EIA: 2016, 2017 ethanol production to increase over 2015

By Erin Voegele | April 14, 2016

The U.S. Energy Information Administration has released the April edition of its Short-Term Energy Outlook, predicting ethanol production this year will increase when compared to 2015 levels.

According to the EIA, ethanol production averaged 966,000 barrels per day last year. The agency currently predicts production will increase this year and next year, averaging between 970,000 and 980,000 barrels per day in 2016 and 2017. In its March STEO, the EIA predicted ethanol production would average slightly more than last year’s 966,000 barrel per day level during the same timeframe.

Ethanol consumption averaged approximately 910,000 barrels per day last year, and is forecast to increase to an average of 970,000 and 980,000 barrels per day in 2016 and 2017. This level of consumption results in the ethanol share of the total gasoline pool averaging 10 percent both this year and next year.  This summer, the EIA projects ethanol blending into gasoline will increase by 20,000 barrels per day when compared to last summer’s level of 950,000 barrels per day. According to the EIA, it does not expect significant increases in E15 or E85 consumption over the forecast period.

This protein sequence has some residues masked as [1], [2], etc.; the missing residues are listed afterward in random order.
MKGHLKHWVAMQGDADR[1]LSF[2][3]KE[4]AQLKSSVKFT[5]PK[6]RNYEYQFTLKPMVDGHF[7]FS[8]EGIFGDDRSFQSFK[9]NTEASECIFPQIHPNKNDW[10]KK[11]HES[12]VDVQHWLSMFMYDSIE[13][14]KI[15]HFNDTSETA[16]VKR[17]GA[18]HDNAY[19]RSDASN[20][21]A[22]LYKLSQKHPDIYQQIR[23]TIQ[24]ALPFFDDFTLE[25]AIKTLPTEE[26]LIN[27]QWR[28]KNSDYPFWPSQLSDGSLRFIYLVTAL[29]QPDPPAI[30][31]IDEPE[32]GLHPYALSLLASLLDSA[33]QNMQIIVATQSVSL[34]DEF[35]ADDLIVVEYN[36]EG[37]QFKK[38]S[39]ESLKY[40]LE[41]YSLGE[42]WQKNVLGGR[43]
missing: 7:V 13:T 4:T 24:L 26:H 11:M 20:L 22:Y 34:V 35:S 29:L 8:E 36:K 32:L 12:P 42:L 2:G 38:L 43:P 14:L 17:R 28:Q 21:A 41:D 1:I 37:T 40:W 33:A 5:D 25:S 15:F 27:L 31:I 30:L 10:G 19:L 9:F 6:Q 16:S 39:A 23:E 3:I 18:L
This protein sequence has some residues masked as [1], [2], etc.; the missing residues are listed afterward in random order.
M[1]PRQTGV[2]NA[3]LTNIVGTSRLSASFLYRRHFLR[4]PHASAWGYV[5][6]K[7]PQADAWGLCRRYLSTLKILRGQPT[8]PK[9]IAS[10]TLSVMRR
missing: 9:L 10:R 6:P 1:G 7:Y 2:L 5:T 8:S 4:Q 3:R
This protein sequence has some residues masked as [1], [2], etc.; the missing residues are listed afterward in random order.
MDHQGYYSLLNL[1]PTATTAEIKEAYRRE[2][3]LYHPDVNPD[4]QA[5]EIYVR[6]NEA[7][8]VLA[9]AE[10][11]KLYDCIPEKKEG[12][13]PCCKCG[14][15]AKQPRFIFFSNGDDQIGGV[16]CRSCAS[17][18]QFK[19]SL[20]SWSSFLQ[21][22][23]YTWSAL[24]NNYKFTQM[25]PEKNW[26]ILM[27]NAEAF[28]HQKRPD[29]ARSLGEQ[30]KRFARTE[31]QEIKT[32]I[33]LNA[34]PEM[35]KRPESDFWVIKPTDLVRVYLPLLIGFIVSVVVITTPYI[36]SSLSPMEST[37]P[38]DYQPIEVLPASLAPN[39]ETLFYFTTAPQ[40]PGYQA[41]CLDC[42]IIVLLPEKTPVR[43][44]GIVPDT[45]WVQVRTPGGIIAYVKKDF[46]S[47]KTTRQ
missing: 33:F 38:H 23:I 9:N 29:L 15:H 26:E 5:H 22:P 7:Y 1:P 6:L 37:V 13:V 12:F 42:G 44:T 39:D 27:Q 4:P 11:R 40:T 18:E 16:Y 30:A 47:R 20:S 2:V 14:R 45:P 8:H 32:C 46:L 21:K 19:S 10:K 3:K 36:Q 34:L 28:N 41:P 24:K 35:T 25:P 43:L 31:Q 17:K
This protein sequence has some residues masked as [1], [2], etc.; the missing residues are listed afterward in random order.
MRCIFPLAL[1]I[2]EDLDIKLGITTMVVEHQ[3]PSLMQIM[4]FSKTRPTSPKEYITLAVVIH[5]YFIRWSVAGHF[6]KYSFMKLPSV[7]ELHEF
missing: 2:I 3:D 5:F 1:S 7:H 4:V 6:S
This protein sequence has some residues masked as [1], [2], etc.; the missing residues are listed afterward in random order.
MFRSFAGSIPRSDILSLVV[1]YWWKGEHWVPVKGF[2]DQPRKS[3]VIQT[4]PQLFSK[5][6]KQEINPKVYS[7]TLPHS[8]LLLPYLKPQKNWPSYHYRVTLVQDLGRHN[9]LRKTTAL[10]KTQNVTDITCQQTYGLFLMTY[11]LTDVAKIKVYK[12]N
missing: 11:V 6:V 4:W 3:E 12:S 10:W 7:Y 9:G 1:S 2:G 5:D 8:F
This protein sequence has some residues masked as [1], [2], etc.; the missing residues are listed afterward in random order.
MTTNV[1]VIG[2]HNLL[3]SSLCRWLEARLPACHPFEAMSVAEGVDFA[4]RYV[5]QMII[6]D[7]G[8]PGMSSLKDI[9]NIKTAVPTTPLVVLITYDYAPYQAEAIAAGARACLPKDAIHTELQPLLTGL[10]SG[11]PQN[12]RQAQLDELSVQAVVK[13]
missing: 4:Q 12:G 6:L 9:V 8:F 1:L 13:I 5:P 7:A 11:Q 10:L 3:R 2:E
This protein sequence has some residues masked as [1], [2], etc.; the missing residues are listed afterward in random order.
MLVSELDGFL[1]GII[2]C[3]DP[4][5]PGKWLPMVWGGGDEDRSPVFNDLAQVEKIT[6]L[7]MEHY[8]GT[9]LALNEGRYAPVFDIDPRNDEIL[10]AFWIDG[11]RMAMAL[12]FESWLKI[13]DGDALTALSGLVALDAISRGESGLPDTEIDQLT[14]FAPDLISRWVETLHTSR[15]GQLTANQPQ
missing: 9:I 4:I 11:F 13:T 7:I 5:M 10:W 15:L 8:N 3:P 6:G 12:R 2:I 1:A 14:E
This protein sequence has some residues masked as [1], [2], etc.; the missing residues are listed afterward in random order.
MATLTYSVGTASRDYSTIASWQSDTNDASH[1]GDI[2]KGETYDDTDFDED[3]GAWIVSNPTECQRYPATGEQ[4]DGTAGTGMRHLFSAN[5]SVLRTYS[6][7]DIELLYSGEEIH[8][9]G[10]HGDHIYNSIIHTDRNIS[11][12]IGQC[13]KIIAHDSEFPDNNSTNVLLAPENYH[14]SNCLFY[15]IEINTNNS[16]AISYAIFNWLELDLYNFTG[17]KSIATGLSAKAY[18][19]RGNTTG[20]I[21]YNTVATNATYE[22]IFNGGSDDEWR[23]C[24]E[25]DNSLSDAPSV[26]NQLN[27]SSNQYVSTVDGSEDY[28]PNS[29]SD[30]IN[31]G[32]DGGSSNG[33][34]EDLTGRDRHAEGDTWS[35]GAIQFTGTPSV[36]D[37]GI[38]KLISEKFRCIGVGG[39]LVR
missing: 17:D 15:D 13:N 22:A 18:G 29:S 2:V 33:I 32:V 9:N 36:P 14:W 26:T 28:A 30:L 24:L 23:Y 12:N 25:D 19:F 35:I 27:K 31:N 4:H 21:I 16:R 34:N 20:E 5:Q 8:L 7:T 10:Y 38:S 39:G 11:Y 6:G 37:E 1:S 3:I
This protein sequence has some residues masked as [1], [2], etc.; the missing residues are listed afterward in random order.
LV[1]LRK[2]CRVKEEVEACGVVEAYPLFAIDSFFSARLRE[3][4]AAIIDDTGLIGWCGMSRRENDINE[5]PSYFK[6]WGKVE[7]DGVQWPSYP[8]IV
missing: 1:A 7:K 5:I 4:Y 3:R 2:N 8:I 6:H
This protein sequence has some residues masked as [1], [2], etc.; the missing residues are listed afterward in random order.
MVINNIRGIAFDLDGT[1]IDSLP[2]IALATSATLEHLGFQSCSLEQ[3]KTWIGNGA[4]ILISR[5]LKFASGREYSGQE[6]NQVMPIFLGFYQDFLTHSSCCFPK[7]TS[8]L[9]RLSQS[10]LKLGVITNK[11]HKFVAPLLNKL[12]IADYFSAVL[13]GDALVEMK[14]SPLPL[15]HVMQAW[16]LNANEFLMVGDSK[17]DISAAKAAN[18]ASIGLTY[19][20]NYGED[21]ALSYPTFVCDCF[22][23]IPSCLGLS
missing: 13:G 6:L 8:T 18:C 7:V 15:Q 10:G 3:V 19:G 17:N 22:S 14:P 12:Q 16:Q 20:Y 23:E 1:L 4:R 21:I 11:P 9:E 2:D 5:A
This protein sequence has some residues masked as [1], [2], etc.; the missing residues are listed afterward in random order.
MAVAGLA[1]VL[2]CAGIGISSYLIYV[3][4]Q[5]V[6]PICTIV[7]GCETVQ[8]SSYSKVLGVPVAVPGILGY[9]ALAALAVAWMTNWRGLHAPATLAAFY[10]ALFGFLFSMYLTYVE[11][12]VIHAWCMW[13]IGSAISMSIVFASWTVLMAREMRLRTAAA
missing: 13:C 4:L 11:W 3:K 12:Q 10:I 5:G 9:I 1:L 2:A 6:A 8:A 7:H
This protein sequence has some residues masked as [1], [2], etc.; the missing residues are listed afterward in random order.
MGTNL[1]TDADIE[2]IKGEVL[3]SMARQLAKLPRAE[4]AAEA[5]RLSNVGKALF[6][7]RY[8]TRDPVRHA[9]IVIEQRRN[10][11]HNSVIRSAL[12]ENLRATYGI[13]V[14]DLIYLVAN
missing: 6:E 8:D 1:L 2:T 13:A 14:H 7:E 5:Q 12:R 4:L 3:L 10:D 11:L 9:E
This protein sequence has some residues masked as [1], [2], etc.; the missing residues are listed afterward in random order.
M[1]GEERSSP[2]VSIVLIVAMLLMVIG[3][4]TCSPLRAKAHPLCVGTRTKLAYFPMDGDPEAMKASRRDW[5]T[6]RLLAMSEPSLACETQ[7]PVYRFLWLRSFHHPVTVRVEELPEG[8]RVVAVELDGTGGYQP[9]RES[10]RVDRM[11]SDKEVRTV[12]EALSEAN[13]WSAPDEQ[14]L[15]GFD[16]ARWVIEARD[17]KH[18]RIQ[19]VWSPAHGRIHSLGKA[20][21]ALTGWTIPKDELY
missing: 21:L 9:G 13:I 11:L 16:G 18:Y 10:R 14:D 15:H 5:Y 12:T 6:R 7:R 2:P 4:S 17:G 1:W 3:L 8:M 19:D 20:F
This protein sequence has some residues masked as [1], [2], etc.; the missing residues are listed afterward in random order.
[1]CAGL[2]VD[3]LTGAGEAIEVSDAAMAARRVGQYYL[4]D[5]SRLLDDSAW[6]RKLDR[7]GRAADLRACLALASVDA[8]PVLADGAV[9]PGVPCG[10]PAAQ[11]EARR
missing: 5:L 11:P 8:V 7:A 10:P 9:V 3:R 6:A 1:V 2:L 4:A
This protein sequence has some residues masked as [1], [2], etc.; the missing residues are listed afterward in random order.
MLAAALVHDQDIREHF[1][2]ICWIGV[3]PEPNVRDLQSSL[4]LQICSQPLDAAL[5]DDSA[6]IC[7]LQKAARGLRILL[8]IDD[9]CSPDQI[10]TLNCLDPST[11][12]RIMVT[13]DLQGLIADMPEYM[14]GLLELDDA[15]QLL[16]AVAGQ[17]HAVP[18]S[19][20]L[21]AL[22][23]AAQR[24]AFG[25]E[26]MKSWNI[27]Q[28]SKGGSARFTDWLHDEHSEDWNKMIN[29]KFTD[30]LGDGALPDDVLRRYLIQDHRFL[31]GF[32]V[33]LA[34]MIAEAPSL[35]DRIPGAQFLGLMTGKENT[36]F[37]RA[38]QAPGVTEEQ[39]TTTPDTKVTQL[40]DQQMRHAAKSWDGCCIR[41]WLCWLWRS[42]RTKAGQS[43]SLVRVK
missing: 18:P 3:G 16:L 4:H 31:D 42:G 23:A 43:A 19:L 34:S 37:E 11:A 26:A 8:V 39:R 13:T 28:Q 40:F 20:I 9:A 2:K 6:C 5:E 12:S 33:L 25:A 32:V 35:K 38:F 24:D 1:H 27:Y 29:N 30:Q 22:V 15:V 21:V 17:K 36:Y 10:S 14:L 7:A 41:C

Biodiesel production averaged 82,000 barrels per day last year and is expected to increase to 100,000 barrels per day this year and 106,000 barrels per day next year. Net imports of biomass-based diesel are expected to increase from 29,000 barrels per day last year to 45,000 barrels per day in 2016 and 47,000 barrels per day in 2017.

During the 2016 April-though-September driving season, U.S. regular gasoline retail prices are expected to average $2.04 per gallon, down from $2.63 per gallon last summer. For all of 2016, the EIA forecasts gasoline prices will average $1.94 per gallon.

The EIA’s most recent weekly ethanol data shows production averaged 938,000 barrels per day the week of April 8, down from 976,000 barrels per day the prior week. The most recent monthly data shows exports reached 2.08 million barrels in January, with imports at 3,000 barrels during the same month.